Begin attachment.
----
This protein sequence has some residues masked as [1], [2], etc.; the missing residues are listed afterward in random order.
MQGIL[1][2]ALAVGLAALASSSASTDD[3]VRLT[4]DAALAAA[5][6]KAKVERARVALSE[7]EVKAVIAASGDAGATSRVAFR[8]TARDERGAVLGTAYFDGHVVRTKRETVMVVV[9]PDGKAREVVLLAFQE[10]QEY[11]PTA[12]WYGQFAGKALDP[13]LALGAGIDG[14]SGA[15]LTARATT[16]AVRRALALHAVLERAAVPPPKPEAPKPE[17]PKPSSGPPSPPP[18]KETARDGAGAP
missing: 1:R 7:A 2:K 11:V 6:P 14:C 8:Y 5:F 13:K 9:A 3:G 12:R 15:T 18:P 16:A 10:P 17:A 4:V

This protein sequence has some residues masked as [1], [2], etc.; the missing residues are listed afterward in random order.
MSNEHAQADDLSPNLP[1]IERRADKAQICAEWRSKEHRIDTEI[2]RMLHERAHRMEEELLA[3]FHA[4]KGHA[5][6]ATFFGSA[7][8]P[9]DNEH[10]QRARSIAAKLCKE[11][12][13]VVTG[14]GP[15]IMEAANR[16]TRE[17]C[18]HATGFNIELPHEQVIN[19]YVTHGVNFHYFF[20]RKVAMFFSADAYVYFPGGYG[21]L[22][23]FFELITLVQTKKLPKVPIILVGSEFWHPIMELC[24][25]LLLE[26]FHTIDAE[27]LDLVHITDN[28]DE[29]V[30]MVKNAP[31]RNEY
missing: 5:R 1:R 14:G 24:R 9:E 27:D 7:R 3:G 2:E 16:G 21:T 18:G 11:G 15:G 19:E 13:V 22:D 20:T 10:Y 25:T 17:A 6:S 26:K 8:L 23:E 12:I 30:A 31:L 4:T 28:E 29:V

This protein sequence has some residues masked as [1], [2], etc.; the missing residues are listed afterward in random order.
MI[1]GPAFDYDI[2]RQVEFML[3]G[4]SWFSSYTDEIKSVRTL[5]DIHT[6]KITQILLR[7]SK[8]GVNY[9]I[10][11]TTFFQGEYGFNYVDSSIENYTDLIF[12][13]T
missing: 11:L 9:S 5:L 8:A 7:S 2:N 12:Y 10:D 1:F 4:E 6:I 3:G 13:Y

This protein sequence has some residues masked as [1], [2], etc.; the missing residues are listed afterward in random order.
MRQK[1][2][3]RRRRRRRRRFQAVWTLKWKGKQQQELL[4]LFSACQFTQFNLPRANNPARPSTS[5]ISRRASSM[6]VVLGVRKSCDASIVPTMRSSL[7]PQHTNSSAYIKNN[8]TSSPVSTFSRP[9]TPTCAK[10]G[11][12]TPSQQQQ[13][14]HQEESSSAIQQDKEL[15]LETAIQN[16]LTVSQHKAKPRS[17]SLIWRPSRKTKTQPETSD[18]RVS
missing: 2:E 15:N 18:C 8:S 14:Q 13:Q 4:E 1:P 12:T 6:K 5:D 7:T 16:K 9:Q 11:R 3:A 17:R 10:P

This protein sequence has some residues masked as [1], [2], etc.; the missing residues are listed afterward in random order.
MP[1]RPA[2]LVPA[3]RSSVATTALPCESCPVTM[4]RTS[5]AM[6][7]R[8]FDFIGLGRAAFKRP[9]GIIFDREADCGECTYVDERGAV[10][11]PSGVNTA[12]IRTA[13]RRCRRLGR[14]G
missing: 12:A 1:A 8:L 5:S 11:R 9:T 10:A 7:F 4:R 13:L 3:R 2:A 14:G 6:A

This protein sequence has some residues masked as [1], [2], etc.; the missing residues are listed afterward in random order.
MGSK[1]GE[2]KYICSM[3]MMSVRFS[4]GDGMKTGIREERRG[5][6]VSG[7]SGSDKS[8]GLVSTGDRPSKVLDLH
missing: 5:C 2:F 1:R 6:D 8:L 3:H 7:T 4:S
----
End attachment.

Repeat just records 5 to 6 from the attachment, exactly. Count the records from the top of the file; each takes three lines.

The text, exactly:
This protein sequence has some residues masked as [1], [2], etc.; the missing residues are listed afterward in random order.
MP[1]RPA[2]LVPA[3]RSSVATTALPCESCPVTM[4]RTS[5]AM[6][7]R[8]FDFIGLGRAAFKRP[9]GIIFDREADCGECTYVDERGAV[10][11]PSGVNTA[12]IRTA[13]RRCRRLGR[14]G
missing: 12:A 1:A 8:L 5:S 11:R 9:T 10:A 7:F 4:R 13:L 3:R 2:A 14:G 6:A

This protein sequence has some residues masked as [1], [2], etc.; the missing residues are listed afterward in random order.
MGSK[1]GE[2]KYICSM[3]MMSVRFS[4]GDGMKTGIREERRG[5][6]VSG[7]SGSDKS[8]GLVSTGDRPSKVLDLH
missing: 5:C 2:F 1:R 6:D 8:L 3:H 7:T 4:S